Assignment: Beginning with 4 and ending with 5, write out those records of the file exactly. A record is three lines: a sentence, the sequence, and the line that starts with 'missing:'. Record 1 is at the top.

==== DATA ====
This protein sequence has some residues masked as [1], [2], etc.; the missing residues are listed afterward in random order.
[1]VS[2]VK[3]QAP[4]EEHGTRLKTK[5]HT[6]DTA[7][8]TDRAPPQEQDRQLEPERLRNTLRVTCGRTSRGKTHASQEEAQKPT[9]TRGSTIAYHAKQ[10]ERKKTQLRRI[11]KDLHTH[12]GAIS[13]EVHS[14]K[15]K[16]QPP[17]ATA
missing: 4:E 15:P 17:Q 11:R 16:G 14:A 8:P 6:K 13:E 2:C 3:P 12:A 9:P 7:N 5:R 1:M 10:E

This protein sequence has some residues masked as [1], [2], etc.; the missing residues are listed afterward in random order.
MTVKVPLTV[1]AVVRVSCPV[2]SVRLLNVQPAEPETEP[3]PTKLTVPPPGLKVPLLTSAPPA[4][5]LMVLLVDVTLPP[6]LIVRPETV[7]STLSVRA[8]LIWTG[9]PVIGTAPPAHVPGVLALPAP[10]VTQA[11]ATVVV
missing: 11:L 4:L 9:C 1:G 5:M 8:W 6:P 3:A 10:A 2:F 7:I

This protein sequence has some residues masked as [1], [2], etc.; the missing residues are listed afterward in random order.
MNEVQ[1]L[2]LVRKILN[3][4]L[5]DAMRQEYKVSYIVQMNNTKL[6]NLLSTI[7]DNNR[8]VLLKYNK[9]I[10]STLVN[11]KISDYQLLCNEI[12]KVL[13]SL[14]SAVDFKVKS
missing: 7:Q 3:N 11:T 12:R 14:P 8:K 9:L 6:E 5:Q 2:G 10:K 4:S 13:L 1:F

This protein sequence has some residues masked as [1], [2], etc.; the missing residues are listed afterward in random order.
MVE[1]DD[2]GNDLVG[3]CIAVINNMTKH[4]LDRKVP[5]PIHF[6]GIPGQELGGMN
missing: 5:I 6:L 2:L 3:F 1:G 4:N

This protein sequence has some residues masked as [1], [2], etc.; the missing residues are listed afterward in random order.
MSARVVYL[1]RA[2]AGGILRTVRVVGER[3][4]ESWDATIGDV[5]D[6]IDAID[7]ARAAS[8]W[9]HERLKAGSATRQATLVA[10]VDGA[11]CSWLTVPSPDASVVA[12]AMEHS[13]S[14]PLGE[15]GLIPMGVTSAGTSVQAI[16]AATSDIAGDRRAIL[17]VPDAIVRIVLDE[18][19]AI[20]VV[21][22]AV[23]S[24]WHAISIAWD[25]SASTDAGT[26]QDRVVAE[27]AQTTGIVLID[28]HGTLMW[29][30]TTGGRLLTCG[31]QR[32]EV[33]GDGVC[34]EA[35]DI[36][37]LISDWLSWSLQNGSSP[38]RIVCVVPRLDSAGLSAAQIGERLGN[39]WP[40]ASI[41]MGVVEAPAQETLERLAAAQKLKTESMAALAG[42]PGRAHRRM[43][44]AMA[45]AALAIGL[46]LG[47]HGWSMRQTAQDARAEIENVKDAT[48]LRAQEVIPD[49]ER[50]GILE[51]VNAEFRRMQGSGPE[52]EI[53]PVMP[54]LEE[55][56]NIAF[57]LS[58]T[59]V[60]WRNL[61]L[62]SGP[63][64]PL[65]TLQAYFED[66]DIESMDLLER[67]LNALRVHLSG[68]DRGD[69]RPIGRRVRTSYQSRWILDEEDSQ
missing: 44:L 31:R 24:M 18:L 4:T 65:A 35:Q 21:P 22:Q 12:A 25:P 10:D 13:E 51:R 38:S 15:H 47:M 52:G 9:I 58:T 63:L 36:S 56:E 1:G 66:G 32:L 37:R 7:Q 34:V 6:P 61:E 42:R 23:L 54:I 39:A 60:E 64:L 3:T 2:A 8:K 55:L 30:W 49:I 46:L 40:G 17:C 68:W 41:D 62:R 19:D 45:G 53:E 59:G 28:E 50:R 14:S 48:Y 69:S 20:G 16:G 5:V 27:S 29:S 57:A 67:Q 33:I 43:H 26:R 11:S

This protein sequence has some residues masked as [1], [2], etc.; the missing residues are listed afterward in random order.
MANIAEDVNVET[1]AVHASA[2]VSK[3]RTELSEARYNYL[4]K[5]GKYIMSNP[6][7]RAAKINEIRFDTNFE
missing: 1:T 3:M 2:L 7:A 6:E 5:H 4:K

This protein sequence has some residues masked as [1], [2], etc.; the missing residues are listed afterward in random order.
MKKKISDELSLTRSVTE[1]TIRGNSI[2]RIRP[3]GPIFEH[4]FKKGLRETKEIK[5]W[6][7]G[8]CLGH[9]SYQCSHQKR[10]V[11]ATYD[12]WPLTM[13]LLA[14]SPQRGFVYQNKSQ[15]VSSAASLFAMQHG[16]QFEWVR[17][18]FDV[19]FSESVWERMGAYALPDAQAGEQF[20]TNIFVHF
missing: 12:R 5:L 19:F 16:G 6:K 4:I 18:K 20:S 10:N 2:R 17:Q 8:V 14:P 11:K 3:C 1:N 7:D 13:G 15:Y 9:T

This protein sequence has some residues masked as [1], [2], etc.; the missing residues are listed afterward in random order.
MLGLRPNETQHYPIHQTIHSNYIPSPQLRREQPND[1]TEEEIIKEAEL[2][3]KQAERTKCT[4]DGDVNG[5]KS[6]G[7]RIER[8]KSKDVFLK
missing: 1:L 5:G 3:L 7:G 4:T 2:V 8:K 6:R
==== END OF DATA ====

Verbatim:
This protein sequence has some residues masked as [1], [2], etc.; the missing residues are listed afterward in random order.
MVE[1]DD[2]GNDLVG[3]CIAVINNMTKH[4]LDRKVP[5]PIHF[6]GIPGQELGGMN
missing: 5:I 6:L 2:L 3:F 1:G 4:N

This protein sequence has some residues masked as [1], [2], etc.; the missing residues are listed afterward in random order.
MSARVVYL[1]RA[2]AGGILRTVRVVGER[3][4]ESWDATIGDV[5]D[6]IDAID[7]ARAAS[8]W[9]HERLKAGSATRQATLVA[10]VDGA[11]CSWLTVPSPDASVVA[12]AMEHS[13]S[14]PLGE[15]GLIPMGVTSAGTSVQAI[16]AATSDIAGDRRAIL[17]VPDAIVRIVLDE[18][19]AI[20]VV[21][22]AV[23]S[24]WHAISIAWD[25]SASTDAGT[26]QDRVVAE[27]AQTTGIVLID[28]HGTLMW[29][30]TTGGRLLTCG[31]QR[32]EV[33]GDGVC[34]EA[35]DI[36][37]LISDWLSWSLQNGSSP[38]RIVCVVPRLDSAGLSAAQIGERLGN[39]WP[40]ASI[41]MGVVEAPAQETLERLAAAQKLKTESMAALAG[42]PGRAHRRM[43][44]AMA[45]AALAIGL[46]LG[47]HGWSMRQTAQDARAEIENVKDAT[48]LRAQEVIPD[49]ER[50]GILE[51]VNAEFRRMQGSGPE[52]EI[53]PVMP[54]LEE[55][56]NIAF[57]LS[58]T[59]V[60]WRNL[61]L[62]SGP[63][64]PL[65]TLQAYFED[66]DIESMDLLER[67]LNALRVHLSG[68]DRGD[69]RPIGRRVRTSYQSRWILDEEDSQ
missing: 44:L 31:R 24:M 18:L 4:T 65:A 35:Q 21:P 22:Q 12:A 25:P 10:D 13:E 51:R 38:S 15:H 47:M 52:G 9:I 58:T 63:L 36:S 56:E 1:G 66:G 32:L 37:R 7:Q 34:V 6:P 61:E 42:R 23:L 54:I 39:A 60:E 64:L 3:T 2:A 8:K 55:L 30:W 49:I 46:L 40:G 17:C 68:W 41:D 62:R 19:D 45:G 53:E 59:G 28:E 50:R 14:S 48:Y 69:S 20:G 16:G 5:V 27:S 29:S 57:A 67:Q 33:I 43:H 26:R 11:S